poetry and prose about place

Posts Tagged ‘Kenneth Grahame

in a yellow caravan

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The Wind in the Willows by Kenneth Grahame was published in 1908 and has defined the relationship of people to place for four generations.  The story of animal friends and their lives along the river is a magical yet down-to-earth tale.  It solidifies ideas of home, adventure and longing.  It captures (or doesn’t) the insubstantial voice of nature:

… it passes into words and out of them again – I catch them at intervals – then it is dance-music once more, and then nothing but the reeds’ soft thin whispering.

One of the memorable characters of the book is Toad.  He is reckless and arrogant, and constantly gets into trouble, but I think his appeal is the adventurer in all of us.  Some of his adventures are in a bright yellow caravan …


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2003 ‘Toad’s yellow cart, Wind in the Willows’ Jane Tims



 … there, drawn out of the coach house into the open, they saw a gipsy caravan, shining with newness, painted a canary-yellow picked out with green, and red wheels.

‘There you are!’ cried the Toad … ‘There’s real life for you, embodied in that little cart.  The open road, the dusty highway, the heath, the common, the hedgerows … The whole road before you, and a horizon that’s always changing …


My copy of Wind in the Willows (Kenneth Grahame, 2007, Vancouver: Blue Heron Books) was illustrated by Robert Ingpen (what a name for an artist!).  I will leave you with his illustrations of Toad’s yellow caravan …






Copyright  2015  Jane Tims





Written by jane tims

March 13, 2015 at 10:22 am

encounters with literature 7-14

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coast near Fowey (image from Street View)


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map showing distance travelled … Daphne du Maurier’s house is near the yellow dot at about eight o’clock … Pont Pill is the stream at about one o’clock (map from Google Earth)


On today’s virtual bike trip, I happened upon two locations famous for their literary connections.  Near the end of my trip, I saw Readymoney (from the word for pebbly), the house Daphne du Maurier lived in during 1942.  She lived here while writing her book Hungry Hill ( Doubleday-Doran, 1943) …


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Across the road is the beach at Readymoney Cove.  I imagine Daphne du Maurier looking out on this view as she wrote or thought about her writing …


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Readymoney Cove in Fowey, across from du Maurier house (image from Street View)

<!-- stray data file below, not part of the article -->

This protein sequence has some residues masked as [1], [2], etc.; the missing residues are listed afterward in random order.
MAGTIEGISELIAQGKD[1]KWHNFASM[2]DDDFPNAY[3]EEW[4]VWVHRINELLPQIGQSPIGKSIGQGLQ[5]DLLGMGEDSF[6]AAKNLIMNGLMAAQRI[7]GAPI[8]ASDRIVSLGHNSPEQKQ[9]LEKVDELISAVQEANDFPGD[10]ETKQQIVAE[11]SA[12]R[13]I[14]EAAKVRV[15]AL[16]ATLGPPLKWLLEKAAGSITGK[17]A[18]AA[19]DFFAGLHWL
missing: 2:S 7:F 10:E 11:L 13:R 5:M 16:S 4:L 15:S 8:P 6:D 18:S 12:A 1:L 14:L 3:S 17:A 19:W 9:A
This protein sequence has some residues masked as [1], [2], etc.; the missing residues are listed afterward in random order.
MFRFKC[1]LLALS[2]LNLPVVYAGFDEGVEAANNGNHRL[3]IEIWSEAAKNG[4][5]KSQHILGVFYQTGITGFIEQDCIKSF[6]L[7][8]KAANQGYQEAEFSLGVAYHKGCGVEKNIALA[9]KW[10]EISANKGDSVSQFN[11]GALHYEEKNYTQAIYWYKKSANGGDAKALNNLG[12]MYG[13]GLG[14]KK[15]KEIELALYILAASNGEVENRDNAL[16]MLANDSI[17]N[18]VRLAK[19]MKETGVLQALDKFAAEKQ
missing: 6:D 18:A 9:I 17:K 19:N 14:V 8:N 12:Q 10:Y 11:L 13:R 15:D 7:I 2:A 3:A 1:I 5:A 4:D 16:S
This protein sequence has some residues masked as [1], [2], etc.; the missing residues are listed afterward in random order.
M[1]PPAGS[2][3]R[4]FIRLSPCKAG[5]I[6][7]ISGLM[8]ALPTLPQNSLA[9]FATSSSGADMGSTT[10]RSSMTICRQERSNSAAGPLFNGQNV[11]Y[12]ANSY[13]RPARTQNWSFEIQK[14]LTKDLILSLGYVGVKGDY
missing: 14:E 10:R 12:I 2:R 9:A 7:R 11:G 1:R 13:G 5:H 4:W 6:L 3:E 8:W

The house was originally the coach house for the mansion at Point Neptune …


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I also took a side road to Pont Pill.  Pont Pill or Pont Creek is thought to have been the inspiration for Kenneth Grahame’s Wind in the Willows …


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Pont Creek beside a nicely landscaped house at Pont Pill (image from Street View)


Best Views:  Little Lantic Beach and the old water mill on Pont Pill …



July 23, 2013 ‘Little Lantic Beach’ Jane Tims


July 29, 2013  'old water mill at Pont Pill'   Jane Tims

July 29, 2013 ‘old water mill at Pont Pill’ Jane Tims


Copyright  2013  Jane Tims

‘Ducks’ Ditty’

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On Saturday we took a drive along the St. John River, to see if any waterfowl were braving the cold windy day.  The water is slowly receeding but still above summer levels.  On a miserable day, the ducks retreat to the shallows, away from the exposure of the open water.

There were a few birds on the water.  We stopped for a while to watch five male Mallards (Anas platyrhynchos) paddling about.  They stuck together as a group, feeding in the shallows and occasionally ‘standing’ on the water to flap their wings.   This time of year, the female Mallards are on the nest, hatching their young, and the males typically hang out in groups with other males until moulting begins.

I am not good at duck identification, but the Mallard is easy to spot, with its bright green head and the white ring around its neck.  I enjoyed watching them through the binoculars, especially their orange legs and feet maneouvering in the muddy water.

The Mallard is a member of the marsh duck family and a ‘dabbler’.  Dabblers obtain their food by skimming it from the surface or tipping up to submerge their heads so they can feed underwater.

I can never watch dabblers on the water without thinking of Kenneth Grahame’s famous poem ‘Ducks’ Ditty’, from the book The Wind in the Willows.  If you don’t have a copy of the book, have a look at the poem at

©  Jane Tims 2012

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